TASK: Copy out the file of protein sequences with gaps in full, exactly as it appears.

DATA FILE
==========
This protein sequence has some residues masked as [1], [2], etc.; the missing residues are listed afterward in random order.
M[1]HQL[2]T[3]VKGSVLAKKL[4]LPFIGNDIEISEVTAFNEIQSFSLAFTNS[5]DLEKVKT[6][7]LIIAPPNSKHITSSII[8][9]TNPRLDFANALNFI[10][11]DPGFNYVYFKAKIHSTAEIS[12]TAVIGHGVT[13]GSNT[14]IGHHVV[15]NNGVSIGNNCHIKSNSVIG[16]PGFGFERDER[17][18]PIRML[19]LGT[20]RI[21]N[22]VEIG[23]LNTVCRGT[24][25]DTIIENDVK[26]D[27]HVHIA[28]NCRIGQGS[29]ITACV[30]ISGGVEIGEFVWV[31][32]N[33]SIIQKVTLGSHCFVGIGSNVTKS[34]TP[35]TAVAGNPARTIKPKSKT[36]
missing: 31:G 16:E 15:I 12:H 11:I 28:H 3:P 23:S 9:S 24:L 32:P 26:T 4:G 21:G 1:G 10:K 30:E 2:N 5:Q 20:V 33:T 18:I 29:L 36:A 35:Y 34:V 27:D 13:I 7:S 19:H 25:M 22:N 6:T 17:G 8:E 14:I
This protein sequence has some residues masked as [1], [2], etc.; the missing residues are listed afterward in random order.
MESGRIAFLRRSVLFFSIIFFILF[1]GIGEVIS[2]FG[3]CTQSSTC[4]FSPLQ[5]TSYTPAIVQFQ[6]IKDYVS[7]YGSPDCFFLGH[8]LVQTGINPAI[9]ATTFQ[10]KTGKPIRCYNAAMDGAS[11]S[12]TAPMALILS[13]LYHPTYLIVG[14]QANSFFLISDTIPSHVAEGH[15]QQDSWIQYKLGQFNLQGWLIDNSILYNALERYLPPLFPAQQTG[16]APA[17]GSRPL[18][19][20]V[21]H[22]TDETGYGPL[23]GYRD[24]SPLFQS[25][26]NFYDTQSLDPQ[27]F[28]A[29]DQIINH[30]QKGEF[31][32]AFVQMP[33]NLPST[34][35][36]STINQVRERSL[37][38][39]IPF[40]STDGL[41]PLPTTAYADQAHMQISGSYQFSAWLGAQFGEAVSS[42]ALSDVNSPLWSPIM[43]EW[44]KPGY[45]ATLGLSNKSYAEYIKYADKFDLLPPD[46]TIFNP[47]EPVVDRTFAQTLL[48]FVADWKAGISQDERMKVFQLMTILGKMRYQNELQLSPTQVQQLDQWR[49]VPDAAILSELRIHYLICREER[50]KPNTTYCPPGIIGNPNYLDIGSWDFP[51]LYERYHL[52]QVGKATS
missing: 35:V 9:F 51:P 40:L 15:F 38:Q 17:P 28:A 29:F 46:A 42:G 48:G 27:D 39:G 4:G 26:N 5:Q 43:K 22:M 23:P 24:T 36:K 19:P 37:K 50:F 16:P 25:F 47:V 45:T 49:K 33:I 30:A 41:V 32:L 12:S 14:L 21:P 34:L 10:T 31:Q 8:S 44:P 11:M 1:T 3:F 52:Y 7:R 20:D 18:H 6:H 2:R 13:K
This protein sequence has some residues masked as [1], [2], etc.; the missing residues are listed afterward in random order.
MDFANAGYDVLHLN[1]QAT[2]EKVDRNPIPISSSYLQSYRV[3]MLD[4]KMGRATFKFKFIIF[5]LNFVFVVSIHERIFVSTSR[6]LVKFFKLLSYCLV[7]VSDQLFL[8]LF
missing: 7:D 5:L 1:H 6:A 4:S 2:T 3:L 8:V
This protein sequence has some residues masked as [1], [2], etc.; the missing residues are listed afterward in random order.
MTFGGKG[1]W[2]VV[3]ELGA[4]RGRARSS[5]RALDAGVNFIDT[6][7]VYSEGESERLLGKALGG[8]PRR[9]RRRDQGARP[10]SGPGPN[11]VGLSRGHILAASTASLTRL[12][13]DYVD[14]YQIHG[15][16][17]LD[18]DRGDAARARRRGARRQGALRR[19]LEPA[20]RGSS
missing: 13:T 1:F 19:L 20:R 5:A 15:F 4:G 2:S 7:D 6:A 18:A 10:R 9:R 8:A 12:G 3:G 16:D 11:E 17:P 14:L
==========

This protein sequence has some residues masked as [1], [2], etc.; the missing residues are listed afterward in random order.
M[1]HQL[2]T[3]VKGSVLAKKL[4]LPFIGNDIEISEVTAFNEIQSFSLAFTNS[5]DLEKVKT[6][7]LIIAPPNSKHITSSII[8][9]TNPRLDFANALNFI[10][11]DPGFNYVYFKAKIHSTAEIS[12]TAVIGHGVT[13]GSNT[14]IGHHVV[15]NNGVSIGNNCHIKSNSVIG[16]PGFGFERDER[17][18]PIRML[19]LGT[20]RI[21]N[22]VEIG[23]LNTVCRGT[24][25]DTIIENDVK[26]D[27]HVHIA[28]NCRIGQGS[29]ITACV[30]ISGGVEIGEFVWV[31][32]N[33]SIIQKVTLGSHCFVGIGSNVTKS[34]TP[35]TAVAGNPARTIKPKSKT[36]
missing: 31:G 16:E 15:I 12:H 11:I 28:H 3:P 23:S 9:S 24:L 32:P 26:T 4:G 21:G 1:G 10:K 30:E 2:N 5:Q 20:V 33:T 18:I 29:L 36:A 35:Y 34:V 27:D 13:I 7:S 19:H 25:M 22:N 6:T 17:G 8:E 14:I
This protein sequence has some residues masked as [1], [2], etc.; the missing residues are listed afterward in random order.
MESGRIAFLRRSVLFFSIIFFILF[1]GIGEVIS[2]FG[3]CTQSSTC[4]FSPLQ[5]TSYTPAIVQFQ[6]IKDYVS[7]YGSPDCFFLGH[8]LVQTGINPAI[9]ATTFQ[10]KTGKPIRCYNAAMDGAS[11]S[12]TAPMALILS[13]LYHPTYLIVG[14]QANSFFLISDTIPSHVAEGH[15]QQDSWIQYKLGQFNLQGWLIDNSILYNALERYLPPLFPAQQTG[16]APA[17]GSRPL[18][19][20]V[21]H[22]TDETGYGPL[23]GYRD[24]SPLFQS[25][26]NFYDTQSLDPQ[27]F[28]A[29]DQIINH[30]QKGEF[31][32]AFVQMP[33]NLPST[34][35][36]STINQVRERSL[37][38][39]IPF[40]STDGL[41]PLPTTAYADQAHMQISGSYQFSAWLGAQFGEAVSS[42]ALSDVNSPLWSPIM[43]EW[44]KPGY[45]ATLGLSNKSYAEYIKYADKFDLLPPD[46]TIFNP[47]EPVVDRTFAQTLL[48]FVADWKAGISQDERMKVFQLMTILGKMRYQNELQLSPTQVQQLDQWR[49]VPDAAILSELRIHYLICREER[50]KPNTTYCPPGIIGNPNYLDIGSWDFP[51]LYERYHL[52]QVGKATS
missing: 35:V 9:F 51:P 40:L 15:F 38:Q 17:P 28:A 29:F 46:A 42:G 48:G 27:D 39:G 4:G 26:N 5:Q 43:K 22:M 23:P 24:T 36:K 19:P 37:K 50:F 16:P 25:F 47:V 45:T 49:K 33:I 30:A 41:V 32:L 12:S 14:L 21:P 34:L 10:T 31:Q 8:S 44:P 11:M 1:T 3:F 52:Y 7:R 20:D 18:H 6:H 2:R 13:K
This protein sequence has some residues masked as [1], [2], etc.; the missing residues are listed afterward in random order.
MDFANAGYDVLHLN[1]QAT[2]EKVDRNPIPISSSYLQSYRV[3]MLD[4]KMGRATFKFKFIIF[5]LNFVFVVSIHERIFVSTSR[6]LVKFFKLLSYCLV[7]VSDQLFL[8]LF
missing: 7:D 5:L 1:H 6:A 4:S 2:T 3:L 8:V
This protein sequence has some residues masked as [1], [2], etc.; the missing residues are listed afterward in random order.
MTFGGKG[1]W[2]VV[3]ELGA[4]RGRARSS[5]RALDAGVNFIDT[6][7]VYSEGESERLLGKALGG[8]PRR[9]RRRDQGARP[10]SGPGPN[11]VGLSRGHILAASTASLTRL[12][13]DYVD[14]YQIHG[15][16][17]LD[18]DRGDAARARRRGARRQGALRR[19]LEPA[20]RGSS
missing: 13:T 1:F 19:L 20:R 5:A 15:F 4:G 2:S 7:D 6:A 18:A 10:R 9:R 8:A 12:G 3:G 16:D 11:E 17:P 14:L